In each Weekender newsletter from now through the end of April, we will pose a question or ask you to share stories with us so we can better understand your connection to and appreciation of jazz. With your permission, we plan to include some of your stories (and photos) in a future Weekender.

IT'S JAM TIME: Please click here to share with us a specific moment in your history with jazz that deepened your appreciation for the music? If possible, include details of the experience — like the artist, venue, song and date.
The Smooth Jazz Cruise: Ashore in St. Louis
As part of our Jazz Appreciation Month celebration (are you sensing a theme here?!), we are confirming the date/times/place/lineup for our first ever smooth jazz cruise festival! Tickets will go on sale shortly, and, as a fan of ours, you will have a priority right to secure the best seats … and join in the special Meet & Greet post-show party.

Here is the important information we promised, so start to make your plans to "cruise" on land with The Smooth Jazz Cruise:
  • Festival: The Smooth Jazz Cruise: Ashore in St. Louis, starring Brian Culbertson and featuring Grace Kelly and Eric Darius, with St. Louis’ own Erin Bode and Tim Cunningham.

  • Date: Saturday, September 7, 2019

  • Time: 3:30 p.m. – 10:00 p.m.

  • Place: Chesterfield Amphitheater (St. Louis)
The location is in the western suburbs of St. Louis, about 15 minutes from the airport. There is ample hotel space adjacent to the location. We will have more information in the coming weeks, but we promise a great lineup, special prices and seating for our cruise family.

Not to confuse you, this show is in addition to the Double Vision (Bob James, David Sanborn, Marcus Miller) concert we are hosting in St. Louis at The Sheldon Theater on Tuesday, August 13, 2019. Yes, we are producing both shows!
A Response … By George
Not often do we receive a response from an Our Take honoree, so it was a real treat to receive a note from George Wein the other day. As I wrote, however, he never misses the opportunity to do something special. We decided to share his thoughts with you … By George!

Dear Michael:

Thanks for the nice words.

The truth is, I would be on your jazz cruise every year except I just don't enjoy flying to Fort Lauderdale. It takes a lot out of me, before we even get to the ship.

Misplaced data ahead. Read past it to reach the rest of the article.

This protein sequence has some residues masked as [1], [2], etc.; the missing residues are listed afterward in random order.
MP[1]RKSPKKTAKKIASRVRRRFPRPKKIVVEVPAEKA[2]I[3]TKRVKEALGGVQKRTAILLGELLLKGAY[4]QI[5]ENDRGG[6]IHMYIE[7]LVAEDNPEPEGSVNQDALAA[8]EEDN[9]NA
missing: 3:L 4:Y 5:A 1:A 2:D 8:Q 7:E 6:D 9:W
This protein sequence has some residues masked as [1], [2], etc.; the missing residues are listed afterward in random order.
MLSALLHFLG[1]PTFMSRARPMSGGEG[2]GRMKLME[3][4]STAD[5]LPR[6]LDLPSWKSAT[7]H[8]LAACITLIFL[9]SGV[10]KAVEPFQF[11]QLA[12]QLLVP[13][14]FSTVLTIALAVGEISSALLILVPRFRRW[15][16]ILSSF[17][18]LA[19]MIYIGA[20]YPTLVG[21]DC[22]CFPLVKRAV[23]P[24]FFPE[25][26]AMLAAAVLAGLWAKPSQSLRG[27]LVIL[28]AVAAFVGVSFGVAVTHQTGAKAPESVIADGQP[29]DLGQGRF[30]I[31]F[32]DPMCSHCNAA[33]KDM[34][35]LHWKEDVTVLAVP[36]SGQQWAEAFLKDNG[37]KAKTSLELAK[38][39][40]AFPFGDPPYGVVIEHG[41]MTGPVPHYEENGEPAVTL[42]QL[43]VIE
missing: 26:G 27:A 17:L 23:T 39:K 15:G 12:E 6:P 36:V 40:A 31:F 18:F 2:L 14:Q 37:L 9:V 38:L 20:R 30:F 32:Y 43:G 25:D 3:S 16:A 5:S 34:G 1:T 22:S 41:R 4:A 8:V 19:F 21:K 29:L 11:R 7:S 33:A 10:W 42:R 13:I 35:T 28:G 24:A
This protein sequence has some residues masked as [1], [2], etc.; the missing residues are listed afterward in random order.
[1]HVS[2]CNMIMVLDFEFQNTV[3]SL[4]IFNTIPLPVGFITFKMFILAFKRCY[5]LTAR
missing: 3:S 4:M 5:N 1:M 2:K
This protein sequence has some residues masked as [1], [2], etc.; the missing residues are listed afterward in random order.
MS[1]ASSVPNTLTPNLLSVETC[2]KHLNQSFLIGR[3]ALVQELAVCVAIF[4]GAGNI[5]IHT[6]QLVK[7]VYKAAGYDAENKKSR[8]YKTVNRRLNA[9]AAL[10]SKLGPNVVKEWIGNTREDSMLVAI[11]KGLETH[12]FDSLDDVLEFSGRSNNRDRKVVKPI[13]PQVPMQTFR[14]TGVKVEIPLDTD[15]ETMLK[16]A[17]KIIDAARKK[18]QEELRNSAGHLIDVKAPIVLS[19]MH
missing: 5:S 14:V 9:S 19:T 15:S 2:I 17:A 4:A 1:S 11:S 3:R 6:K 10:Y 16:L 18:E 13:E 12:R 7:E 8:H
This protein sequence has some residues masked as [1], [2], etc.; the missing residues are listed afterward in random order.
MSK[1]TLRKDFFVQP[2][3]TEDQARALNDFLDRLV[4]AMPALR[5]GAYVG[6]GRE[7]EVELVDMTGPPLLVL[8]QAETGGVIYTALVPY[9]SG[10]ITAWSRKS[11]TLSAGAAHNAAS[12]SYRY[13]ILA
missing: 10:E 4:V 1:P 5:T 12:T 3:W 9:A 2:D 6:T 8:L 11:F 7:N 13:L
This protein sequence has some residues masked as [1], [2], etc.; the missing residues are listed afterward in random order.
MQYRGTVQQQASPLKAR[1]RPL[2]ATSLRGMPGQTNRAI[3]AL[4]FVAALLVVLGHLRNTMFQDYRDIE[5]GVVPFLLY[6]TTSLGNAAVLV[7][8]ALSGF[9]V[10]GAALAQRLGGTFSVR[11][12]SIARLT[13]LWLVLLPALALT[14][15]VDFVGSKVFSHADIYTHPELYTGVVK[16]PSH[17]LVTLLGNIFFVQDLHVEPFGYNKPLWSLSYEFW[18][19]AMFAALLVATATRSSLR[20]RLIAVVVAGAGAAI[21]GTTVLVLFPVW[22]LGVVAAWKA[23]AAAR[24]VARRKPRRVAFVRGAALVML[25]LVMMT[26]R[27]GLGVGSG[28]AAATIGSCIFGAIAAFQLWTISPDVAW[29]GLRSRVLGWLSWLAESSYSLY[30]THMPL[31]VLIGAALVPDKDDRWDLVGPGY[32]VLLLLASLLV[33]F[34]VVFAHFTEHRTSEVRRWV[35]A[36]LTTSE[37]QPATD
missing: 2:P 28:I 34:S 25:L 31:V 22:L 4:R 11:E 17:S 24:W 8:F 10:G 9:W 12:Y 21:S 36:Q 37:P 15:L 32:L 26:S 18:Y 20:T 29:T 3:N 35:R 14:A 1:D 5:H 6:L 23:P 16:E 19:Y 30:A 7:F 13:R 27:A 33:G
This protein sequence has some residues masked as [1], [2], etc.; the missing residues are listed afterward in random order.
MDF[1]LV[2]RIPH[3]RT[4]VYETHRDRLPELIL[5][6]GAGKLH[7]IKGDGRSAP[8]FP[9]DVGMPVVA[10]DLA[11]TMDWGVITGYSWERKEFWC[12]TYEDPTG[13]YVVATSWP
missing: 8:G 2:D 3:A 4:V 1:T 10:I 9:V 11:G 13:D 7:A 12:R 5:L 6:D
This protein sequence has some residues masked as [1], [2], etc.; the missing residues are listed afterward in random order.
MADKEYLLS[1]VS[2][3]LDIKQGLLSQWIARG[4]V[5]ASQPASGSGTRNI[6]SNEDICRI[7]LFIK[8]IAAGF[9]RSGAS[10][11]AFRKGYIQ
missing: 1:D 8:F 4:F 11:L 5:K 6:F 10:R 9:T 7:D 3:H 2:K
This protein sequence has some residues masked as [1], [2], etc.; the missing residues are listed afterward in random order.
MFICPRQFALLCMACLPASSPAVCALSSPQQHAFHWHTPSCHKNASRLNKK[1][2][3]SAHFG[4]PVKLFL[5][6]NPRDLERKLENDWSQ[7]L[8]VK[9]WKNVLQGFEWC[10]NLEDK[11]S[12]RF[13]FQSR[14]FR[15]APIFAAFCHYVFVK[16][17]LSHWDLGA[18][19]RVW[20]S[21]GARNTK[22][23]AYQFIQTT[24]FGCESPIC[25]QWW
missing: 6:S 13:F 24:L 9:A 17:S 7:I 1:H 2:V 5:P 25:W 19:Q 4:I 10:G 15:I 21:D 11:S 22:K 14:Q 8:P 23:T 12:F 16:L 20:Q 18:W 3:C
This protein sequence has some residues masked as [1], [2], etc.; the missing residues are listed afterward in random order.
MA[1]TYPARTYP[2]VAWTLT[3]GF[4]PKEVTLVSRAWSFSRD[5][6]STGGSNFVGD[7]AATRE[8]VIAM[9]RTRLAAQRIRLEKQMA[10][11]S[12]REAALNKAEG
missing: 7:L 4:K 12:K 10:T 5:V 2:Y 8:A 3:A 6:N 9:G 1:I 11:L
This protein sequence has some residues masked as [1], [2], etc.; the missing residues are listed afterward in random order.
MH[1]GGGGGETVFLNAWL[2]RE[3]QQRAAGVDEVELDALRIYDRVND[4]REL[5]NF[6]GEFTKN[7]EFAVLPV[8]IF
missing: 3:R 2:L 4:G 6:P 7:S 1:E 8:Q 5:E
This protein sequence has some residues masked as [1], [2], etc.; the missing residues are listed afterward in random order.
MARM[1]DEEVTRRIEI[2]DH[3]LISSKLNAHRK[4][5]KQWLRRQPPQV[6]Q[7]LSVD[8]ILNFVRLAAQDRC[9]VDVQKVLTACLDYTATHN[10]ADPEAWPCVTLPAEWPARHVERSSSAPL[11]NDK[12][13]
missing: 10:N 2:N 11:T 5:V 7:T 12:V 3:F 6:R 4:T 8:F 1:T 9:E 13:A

I'm very impressed with the talent you are getting now. Congratulations, you seem to have made a great success out of your hard work.

All I can do in return is acknowledge you in one of my Wein Machine notes, which I am happy to do. And if I am the Greatest Jazz Producer, then you are the Greatest Jazz Producer at Sea.

All the best, 
Come See Us at Berks Jazz Fest
The Berks Jazz Fest in Reading, Pa. kicks off next weekend and runs through April 15. We'll be there, as sponsors of shows at the Club ECP venue (at the DoubleTree by Hilton Hotel Reading) and simply as fans of the music.

Among the festival's 50 performances is a special show featuring The Jazz Cruise All-Stars led by Eric Marienthal and Randy Brecker, with special guest Terell Stafford. Add to that set musical salutes to Al Jarreau, Chuck Loeb and Weather Report, plus a bevy of incredible headliners, and you can understand why this festival is a must-attend for us. And we'll help to celebrate the 30th Anniversary Edition of the Festival, which will feature Marcus Miller along with a special offer for Blue Note at Sea guests.
Robert Glasper Touring City Winery Venues
Robert Glasper
Blue Note at Sea host Robert Glasper is doing a tour of City Winery venues with his trio of Derrick Hodge and Chris Dave, along with special guest DJ Jahi Sundance.

They started in Chicago on Thursday and proceeded on to Nashville last night, but the City Winery tour continues in Atlanta (tomorrow night, March 31), New York (April 10), Boston (April 11) and Washington, DC (April 12).

Check them out and tell them ECP sent you!